Principle 6 is about a school’s primary focus – learning, however this principle examines the differences between teaching and learning and what that means for educators. A school with a focus on character must embrace teaching students, even if they are not academically inclined or they appear unmotivated to learn.
Respecting all learners
To develop character in students, educators must demonstrate character by acknowledging and respecting the individual differences in each student. It may seem daunting to offer a meaningful and challenging academic curriculum that respects all learners, but it is necessary for effective teaching and authentic learning.
Schools must think beyond traditional, comfortable teaching methods and instead teach children where they are at academically – not where the mandated curriculum indicates they should be. Those who teach with character as a frame know that educators must close academic gaps before seeing academic gains.
Developing student character is the most important and challenging task for educators. When students are respected, supported, and appropriately challenged in the classroom, character will develop.
Allowing students to question, challenge, and think critically will impact how they interact with others and mature as learners. Encouraging risk and teaching students that failure and trying again are part of learning will develop students who work hard, persevere, and learn to succeed in school and beyond.
Helping students succeed is not about making school easy, but about:
Creating competence and a hunger for learning
Understanding in the importance of goals
Developing the confidence and motivation in students to achieve their goals
School success is about more than grades, it is about learning, setting goals, and being tenacious and confident in achieving them.
When students believe in themselves and love to learn, they are on their way to productive, successful lives.
Principle 6 challenges many educators because it is not about teaching character; it is about living character in classroom routines, conversations, and through the curriculum and teaching. This principle essentially demands a focus that ensures learning, and not just teaching.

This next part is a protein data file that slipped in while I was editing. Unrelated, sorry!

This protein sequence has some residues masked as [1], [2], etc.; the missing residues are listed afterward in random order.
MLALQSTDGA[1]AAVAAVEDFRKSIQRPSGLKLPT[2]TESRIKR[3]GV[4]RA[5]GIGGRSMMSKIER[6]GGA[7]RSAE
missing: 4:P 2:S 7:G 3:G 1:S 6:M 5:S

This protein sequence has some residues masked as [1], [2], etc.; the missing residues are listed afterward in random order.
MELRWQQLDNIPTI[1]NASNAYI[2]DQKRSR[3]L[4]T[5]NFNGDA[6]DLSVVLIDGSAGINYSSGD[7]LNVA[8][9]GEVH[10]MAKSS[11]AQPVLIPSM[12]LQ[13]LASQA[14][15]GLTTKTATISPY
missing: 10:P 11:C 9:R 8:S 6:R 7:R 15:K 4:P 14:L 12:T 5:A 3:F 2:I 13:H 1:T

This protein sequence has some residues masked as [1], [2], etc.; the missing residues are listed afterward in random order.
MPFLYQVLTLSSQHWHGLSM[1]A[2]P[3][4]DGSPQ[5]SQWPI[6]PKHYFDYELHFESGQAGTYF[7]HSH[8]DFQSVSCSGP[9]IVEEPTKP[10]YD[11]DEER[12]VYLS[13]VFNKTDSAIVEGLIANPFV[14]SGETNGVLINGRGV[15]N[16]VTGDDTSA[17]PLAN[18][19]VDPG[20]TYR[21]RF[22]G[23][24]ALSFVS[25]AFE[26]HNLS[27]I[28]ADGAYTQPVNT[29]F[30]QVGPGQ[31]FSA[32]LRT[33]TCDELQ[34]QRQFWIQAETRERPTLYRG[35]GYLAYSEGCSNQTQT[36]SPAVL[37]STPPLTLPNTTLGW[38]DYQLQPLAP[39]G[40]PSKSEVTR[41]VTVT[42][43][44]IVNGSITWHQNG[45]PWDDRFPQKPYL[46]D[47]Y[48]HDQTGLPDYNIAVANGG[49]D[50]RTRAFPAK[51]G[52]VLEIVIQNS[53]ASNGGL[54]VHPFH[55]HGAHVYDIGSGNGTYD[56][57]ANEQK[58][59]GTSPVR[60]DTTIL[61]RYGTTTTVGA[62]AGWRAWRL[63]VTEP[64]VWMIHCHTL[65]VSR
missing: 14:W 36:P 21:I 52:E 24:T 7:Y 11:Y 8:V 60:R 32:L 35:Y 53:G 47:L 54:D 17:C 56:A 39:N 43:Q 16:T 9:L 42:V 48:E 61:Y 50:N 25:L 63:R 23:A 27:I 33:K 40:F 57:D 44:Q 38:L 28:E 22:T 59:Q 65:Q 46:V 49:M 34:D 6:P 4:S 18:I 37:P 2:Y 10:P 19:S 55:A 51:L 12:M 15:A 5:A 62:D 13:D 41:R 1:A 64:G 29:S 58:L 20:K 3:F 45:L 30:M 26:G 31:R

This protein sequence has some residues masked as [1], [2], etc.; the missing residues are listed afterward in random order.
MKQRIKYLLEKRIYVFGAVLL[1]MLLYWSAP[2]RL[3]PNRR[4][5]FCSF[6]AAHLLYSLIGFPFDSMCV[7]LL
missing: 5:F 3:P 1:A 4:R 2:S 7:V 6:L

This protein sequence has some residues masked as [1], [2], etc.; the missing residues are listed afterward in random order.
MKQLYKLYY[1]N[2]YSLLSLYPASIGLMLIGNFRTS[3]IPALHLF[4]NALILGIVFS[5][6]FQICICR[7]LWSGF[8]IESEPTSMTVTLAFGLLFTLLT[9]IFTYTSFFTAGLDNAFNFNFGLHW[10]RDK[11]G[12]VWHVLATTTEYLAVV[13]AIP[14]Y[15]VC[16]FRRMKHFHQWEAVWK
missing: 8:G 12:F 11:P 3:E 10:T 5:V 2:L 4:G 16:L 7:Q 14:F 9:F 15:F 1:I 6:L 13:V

Slowing down and/or re-teaching concepts as well as challenging students to move faster, when they are able, is difficult, if not impossible with traditional “conveyer-belt” instruction. “Differentiated instruction” becomes an organic result in Schools of Character. Principle 6 challenges educators to consistently demonstrate character by finding ways to meet the academic needs of all students.
Guffey Elementary in Fenton, Missouri has developed a strength and focus on academics, and they are proud of the fact that all of their students are learning. They have an understanding of the curriculum and made great strides in instructional strategies that keep students interested and engaged. Professional development opportunities in Kagan strategies, Grammar Punk, etc. have helped teachers ensure learning at every level. The use of technology and interactive programs is another key to student engagement and success in academics. They seek ways to help all students learn despite learning disabilities, socio-economic challenges, and high mobility rates. Continuously improving test scores have others in the district and surrounding schools asking for their “secret.” The secret may very well be that they have strategic academic goals and they are consistent in their expectations and approaches.